The real Big Brother

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For many people Big Brother was the figure behind the cameras on the hugely popular reality TV prgramme of the same name. A few people, however, will recall that the term “Big Brother” first appeared over 55 years ago in one of the most influential English novels of the twentieth century. What is interesting is the way the image of this omniscient overlord has changed.

In the TV show, Big Brother is an unseen figure observing all the events in a house walled off from the rest of society and peopled by volunteer inmates. He appears to be a perfectly benign figure – a cross between an uncle and a referee – someone who makes his presence felt only to resolve disputes, to reprimand those who break the rules or to announce the next hilarious challenge.

In George Orwell’s novel “1984” the figure of Big Brother is much more ominous. The term is used as a vague characterisation for the leader of the Party with total control over all aspects of a fictional society set in the future (writing in 1948 Orwell decided to set his story in 1984). However, it is never quite clear whether Big Brother truly exists or not, or whether he is a fictitious leader created as a focus for the love of the Party – a party that would like people to believe it has a fraternal, protective relationship to them.

The central character of “1984” is Winston Smith. He lives in the ruins of London, the chief city of a province of the totalitarian superstate Oceania (which includes both America and Britain). Winston grew up in post-Second World War Britain, during the revolution and civil war. When his parents died during the civil war, he was picked up by a growing political movement and given a job in their Outer Party.

Like the rest of the population, Winston lives a squalid and materially deprived existence. He lives in a filthy one-room apartment in "Victory Mansions", and is forced to live on a diet of hard bread, synthetic meals served at his workplace, and vast amounts of industrial-grade "Victory Gin". He is deeply unhappy with his life and keeps a secret diary of his illegal thoughts about the Party.

Winston is employed by the Ministry of Truth, which exercises complete control over all media in Oceania: his job in the Ministry's Records Department involves altering historical records so that they comply with the Party's version of the past. Since the perception of the past is constantly shaped by the events of the present, the task is a never-ending one.

However, Winston is fascinated by the real past, and eagerly tries to find out more about the forbidden truth. At the Ministry of Truth, he encounters Julia, who works on the novel-writing machines, and the two begin an illegal relationship, regularly meeting up in the countryside (away from surveillance) or in a room above an antique shop in the proletarian area of the city.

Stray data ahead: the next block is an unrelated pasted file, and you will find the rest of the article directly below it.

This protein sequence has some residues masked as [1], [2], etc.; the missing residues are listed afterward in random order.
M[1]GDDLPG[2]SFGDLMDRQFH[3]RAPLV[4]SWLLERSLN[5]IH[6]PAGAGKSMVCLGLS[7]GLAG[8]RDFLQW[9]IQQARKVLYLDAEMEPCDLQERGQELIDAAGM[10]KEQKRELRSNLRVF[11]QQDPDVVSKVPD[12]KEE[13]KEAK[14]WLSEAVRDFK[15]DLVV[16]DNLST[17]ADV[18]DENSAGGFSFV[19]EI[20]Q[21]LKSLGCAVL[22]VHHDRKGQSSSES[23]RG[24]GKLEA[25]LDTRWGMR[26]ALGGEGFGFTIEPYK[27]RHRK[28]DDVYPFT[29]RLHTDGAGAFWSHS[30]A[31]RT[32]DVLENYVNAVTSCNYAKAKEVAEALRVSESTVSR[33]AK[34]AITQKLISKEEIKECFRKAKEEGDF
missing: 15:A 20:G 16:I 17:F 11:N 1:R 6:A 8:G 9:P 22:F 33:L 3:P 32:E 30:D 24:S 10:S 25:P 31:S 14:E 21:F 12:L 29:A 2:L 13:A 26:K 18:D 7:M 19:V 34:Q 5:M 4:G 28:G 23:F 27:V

As the relationship progresses, Winston's views begin to change, and he finds himself relentlessly questioning the ideology of the Party. Unknown to him, he and Julia are being watched by the Thought Police. As the story unfolds we find out whether or not their love and the spirit of dissent can survive the totalitarian ambitions of the regime.

Surveillance is ever present. It is one of the ways the central Party maintains its control and enforces conformity. Posters in the streets carry the slogan "BIG BROTHER IS WATCHING YOU" and special screens in every house both transmit programmes heavily censored by the Party and record people’s domestic lives.

"The telescreen received and transmitted simultaneously. Any sound that Winston made, above the level of a very low whisper, would be picked up by it; moreover, so long as he remained within its field of vision, he could be seen as well as heard. There was of course no way of knowing whether you were being watched at any given moment. It was inconceivable that they watched everybody all the time. But you had to live - did live, from habit that became instinct - in the assumption that every sound you made was overheard, and except in darkness, every movement scrutinised."

The telescreen was one way the Party could detect what the book calls Thought Crimes. In totalitarian regimes the thought of dissent is itself an act of treason. You either support us or you belong to the enemy and will be treated accordingly.

Many of Orwell’s predictions (if they were intended as predictions) proved to be way off the mark. At the moment the vast majority of Britons are not living the joyless, impoverished and sexually repressed lives depicted in the book. However, his prediction about the increasing use of technology to record more and more details of our everyday lives has proved strikingly accurate.

Those of us who read “1984” before anyone had even thought of reality TV see Big Brother as a dark and threatening figure invading our privacy. Younger people who haven’t read the book but have seen countless hours of reality TV probably associate him with fun and fame. But more important than the characterisation of Big Brother is the perception people have of the surveillance cameras that are springing up all over the place. It is almost certainly the case that reality TV shows like Big Brother subtly help to persuade people to accept the new technology of public surveillance. George Orwell would surely have wanted the original story of “1984” to have exactly the opposite effect.


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